Squiggle did find it tricky to get the seeds in the hole – you would think we have never planted seeds before! However it would be very simple if she had been carefully pinching a few seeds from her hand or the packet with thumb and forefinger, rather than just pouring them – I would think this goes without saying generally though of course, she just wasn’t quite with it bless her!

Our Verdict

We really like these boxes! The packaging has been carefully thought out to avoid waste wherever possible. The activities are good for a range of ages and are still fun if you have done them before. The instructions are clear and everything about the contents feels high quality. I personally feel they are reasonable value for money given the price includes postage and the subscription is flexible; it can be stopped or paused anytime. They get a thumbs up from us!

Discount Code

For 50% off your first box please use the code LIVINGLIFEOURWAY

Giveaway!

One lucky reader can win a 3 month subscription to Mud & Bloom. Enter via rafflecopter below. UK only. Ends 25th March 2018. T&Cs apply. Good luck!

a Rafflecopter giveaway

*Disclosure: I received a 3 month subscription in exchange for this review. All thoughts and opinions are my own.

Fun Ways to Get Children Active Outdoors

In this day and age, children have grown up with technology. Smartphones, tablets, gaming consoles and instant access to the internet is completely normal to them – meaning it’s a different world from when we grew up. While technology is fantastic, it does mean it can be difficult to get kids outdoors. When they have the world at their fingertips they’re less interested in running around outdoors than previous generations have been. But it’s so important to get them away from their devices and outside, learning about the real world and what matters. Here’s how you can go about it…

 Fun Ways to Get Children Active Outdoors title with image of child throwing leaves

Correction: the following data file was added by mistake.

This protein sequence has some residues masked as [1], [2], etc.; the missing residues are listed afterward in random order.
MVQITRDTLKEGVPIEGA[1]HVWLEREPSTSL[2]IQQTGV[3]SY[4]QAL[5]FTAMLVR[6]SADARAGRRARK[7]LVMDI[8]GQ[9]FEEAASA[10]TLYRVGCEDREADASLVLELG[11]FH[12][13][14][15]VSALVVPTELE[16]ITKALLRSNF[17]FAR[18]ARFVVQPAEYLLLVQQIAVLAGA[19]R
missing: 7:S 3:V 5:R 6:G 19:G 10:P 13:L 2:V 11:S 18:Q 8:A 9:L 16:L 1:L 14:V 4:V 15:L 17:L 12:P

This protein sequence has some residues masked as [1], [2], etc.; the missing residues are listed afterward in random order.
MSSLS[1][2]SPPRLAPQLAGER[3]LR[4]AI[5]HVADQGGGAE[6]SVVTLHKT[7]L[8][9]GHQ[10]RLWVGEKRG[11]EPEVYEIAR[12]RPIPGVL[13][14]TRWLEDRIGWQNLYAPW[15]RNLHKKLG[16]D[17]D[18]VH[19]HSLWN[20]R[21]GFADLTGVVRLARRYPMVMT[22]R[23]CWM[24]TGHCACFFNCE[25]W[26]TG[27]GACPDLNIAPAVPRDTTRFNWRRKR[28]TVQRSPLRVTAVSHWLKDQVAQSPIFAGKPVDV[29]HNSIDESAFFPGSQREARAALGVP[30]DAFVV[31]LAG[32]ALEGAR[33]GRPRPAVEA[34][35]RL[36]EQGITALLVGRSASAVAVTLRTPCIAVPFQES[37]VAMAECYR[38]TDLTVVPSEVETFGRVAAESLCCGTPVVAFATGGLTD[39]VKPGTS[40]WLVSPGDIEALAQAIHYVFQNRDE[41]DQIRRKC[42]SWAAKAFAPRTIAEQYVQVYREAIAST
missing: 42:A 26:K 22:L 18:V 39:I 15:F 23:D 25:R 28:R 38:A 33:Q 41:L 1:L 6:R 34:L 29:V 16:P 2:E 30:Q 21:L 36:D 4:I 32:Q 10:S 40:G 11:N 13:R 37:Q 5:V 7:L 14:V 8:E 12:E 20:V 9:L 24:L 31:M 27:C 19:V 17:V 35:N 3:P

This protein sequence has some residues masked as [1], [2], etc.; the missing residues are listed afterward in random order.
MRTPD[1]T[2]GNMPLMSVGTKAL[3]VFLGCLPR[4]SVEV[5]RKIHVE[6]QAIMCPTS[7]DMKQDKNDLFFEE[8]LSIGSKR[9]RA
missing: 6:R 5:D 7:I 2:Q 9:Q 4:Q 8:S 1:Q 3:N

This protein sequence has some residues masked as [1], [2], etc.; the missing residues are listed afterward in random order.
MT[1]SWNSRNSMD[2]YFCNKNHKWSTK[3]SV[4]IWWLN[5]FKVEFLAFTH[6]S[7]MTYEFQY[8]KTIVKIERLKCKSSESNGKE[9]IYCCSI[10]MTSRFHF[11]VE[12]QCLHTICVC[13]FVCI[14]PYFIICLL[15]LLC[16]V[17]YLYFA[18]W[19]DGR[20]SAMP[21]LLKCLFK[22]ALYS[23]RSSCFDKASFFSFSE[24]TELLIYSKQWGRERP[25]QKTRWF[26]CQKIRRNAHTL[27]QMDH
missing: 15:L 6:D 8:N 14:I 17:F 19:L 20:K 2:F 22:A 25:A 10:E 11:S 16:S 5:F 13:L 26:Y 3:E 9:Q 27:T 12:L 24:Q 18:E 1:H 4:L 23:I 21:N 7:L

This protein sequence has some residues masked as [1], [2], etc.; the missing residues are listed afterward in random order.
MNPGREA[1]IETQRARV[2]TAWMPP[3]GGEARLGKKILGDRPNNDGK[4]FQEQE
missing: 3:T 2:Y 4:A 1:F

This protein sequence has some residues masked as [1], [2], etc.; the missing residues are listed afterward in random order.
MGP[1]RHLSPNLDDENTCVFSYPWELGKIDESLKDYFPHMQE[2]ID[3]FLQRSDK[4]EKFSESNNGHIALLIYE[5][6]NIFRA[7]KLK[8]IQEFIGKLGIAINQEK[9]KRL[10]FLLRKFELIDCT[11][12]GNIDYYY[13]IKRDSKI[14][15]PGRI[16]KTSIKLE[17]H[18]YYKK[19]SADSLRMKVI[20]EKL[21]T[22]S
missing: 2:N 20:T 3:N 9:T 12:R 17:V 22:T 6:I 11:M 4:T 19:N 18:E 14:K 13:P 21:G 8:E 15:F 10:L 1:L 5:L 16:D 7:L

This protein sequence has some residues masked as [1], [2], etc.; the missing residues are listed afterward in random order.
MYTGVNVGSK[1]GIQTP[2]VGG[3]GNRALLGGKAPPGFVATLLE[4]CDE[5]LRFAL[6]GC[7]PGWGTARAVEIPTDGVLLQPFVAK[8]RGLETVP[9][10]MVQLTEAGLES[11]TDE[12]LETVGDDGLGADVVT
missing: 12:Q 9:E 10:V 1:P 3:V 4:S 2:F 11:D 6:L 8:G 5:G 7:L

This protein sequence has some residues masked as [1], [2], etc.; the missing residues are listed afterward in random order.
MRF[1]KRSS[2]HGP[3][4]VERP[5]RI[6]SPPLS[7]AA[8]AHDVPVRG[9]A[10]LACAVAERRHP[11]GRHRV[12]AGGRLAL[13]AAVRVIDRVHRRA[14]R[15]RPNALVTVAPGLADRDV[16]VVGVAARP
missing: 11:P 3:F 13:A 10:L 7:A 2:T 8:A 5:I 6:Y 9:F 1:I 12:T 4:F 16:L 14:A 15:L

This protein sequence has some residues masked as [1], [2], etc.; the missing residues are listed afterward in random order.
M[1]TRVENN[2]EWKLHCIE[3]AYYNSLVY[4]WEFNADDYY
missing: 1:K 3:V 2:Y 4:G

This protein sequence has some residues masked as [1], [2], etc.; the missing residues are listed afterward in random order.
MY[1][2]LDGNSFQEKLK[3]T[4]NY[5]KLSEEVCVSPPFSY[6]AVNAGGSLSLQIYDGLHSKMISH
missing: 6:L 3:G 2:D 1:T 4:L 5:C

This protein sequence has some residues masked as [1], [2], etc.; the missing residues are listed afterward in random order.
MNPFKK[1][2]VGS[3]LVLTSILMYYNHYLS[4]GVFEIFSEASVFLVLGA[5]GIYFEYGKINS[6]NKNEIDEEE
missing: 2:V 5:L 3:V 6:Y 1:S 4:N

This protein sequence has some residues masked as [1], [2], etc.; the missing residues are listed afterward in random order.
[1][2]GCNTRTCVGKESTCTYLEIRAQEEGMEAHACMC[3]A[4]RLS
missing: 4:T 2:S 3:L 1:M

Get Them Involved in the Garden

Gardening is an active hobby, and also teaches children patience. It shows if you work hard now, something fantastic will grow later on. It shows them the importance of daily care and nurturing of the garden, helping to develop empathy for the natural world around them. They will also learn about things like soils, types of crops, fertiliser and much more.

Since the growing season is relatively short in most places, it’s worth investing in a greenhouse to stretch this out as long as possible. If you have an old dilapidated one in your back garden, you could bring it back to life with some new sheeting for your greenhouse and a good clean. Choose some crops that are easy to grow in your climate zone, and then work your way up to more difficult ones. Children are more likely to try foods that they’ve grown too, so could be a good way to encourage healthier eating.

Take Them Camping

Camping is a cheap and cheerful vacation that all the family can enjoy, and is a great way to get kids outdoors. From putting up tents to building dens, and generally running around and having fun, it’s a great way to get kids outdoors and away from their screens without it feeling like a chore. You could stay in a tent, an RV or more of a glamping experience in a ‘pod’- check out local campsites and see what kind of things are available. If you go away with friends and their children it could be a fun bonding experience too.

Two children outdoors studying something on the ground next to a pond.

Go on Hikes

Hiking is a great way to keep your family fit; even if you have younger children you could simply pick an easier hiking trail. You get to observe nature, you could print out fun worksheets from Pinterest and do a fun nature trail, take photos or look at birds and wildlife through binoculars. You could collect items such as feathers, pine cones and interesting pebbles, then use them to craft with later on. Or see if your local area does rock hunting even!

Make these walks fun, keep the conversation light and upbeat, and encourage them to really get into it. Even during the colder months, simply wrap up warm and wear wellies to keep your feet dry. If you have a dog you could take them along too, or alternatively you could all take your bikes out and follow biking trails instead.

Find An Outdoor Sport Or Hobby

There are lots of outdoor sports and hobbies that encourage children to have fun outdoors. From water sports and team games, to geogaching or traditional orienteering, there are many examples of lovely activities that will inspire children to spend time outside.